Sketching Is A Windy Business

It’s very windy here at this time of year, but the temperatures and sun (heck, it was all the way up to 16C this day) has caused my emergence from hibernation and I’m dancing in the streets.

I headed towards the port area.  At this time of year the boat yard operators are like squirrels, looking for nuts.  There’s a constant scramble to set up the marina docking system (removed for winter so it’s not destroyed by ice) and to get the boats back in the water.

But this day it was very windy.  I tried to find a place to sit out of the wind that also gave me something interesting to sketch and I failed.  In the end, I was sitting at a picnic table that sits in front of the farmer’s market.  My thought was that if I was going to sit in a 30 km/h wind, it might be nice to have a platform for my sketchbook.  The platform was nice – the 30 km/h not so much.

I drew the Telus (cell phones) building, hiding a lot of it behind trees, which are much more interesting than the building.  It was done in a Stillman & Birn Beta (6×8) with my Pilot Falcon and Platinum Carbon Black.

2015-05-23Telus

4 Responses to “Sketching Is A Windy Business”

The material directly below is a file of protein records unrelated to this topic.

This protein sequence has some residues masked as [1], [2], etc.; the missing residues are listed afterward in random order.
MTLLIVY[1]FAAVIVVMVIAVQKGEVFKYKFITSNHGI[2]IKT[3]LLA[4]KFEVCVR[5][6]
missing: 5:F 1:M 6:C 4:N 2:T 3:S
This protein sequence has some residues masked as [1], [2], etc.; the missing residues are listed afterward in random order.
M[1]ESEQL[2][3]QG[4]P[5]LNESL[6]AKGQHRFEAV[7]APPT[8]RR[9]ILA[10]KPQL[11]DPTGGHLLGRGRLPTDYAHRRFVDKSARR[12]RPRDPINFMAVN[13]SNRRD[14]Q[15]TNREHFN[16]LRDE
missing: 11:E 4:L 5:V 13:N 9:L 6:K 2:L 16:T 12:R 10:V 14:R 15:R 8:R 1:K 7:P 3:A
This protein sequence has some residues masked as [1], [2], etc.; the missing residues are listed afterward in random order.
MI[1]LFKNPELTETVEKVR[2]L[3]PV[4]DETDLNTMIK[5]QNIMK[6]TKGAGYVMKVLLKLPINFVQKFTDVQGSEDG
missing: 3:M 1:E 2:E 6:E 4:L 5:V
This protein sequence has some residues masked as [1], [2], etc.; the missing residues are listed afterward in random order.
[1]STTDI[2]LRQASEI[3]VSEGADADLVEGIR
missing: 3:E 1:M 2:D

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  1. Tina says:

    Really nice shading and texture on those trees!

  2. Sounds like you have more or less the same climate as we do in Swedish Lapland (where we are experiencing a very very cold spring) and I admire you for going outside to sketch. I also admire your foilage, which is my own current challenge to learn. So hard to get right!

    • I don’t think our winter nights get as long here (ours get to 16h) but otherwise, it might be similar. Actually our winter was more mild than normal. It just won’t end 🙂

      Foliage seems to always be a compromise. You can spend a lot of time on it and it can look great or you can do it quickly and it will always look unfinished 🙂 John Ruskin would spend months on a painting but his leaves look like they’re going to fall of the paper.

      Cheers — Larry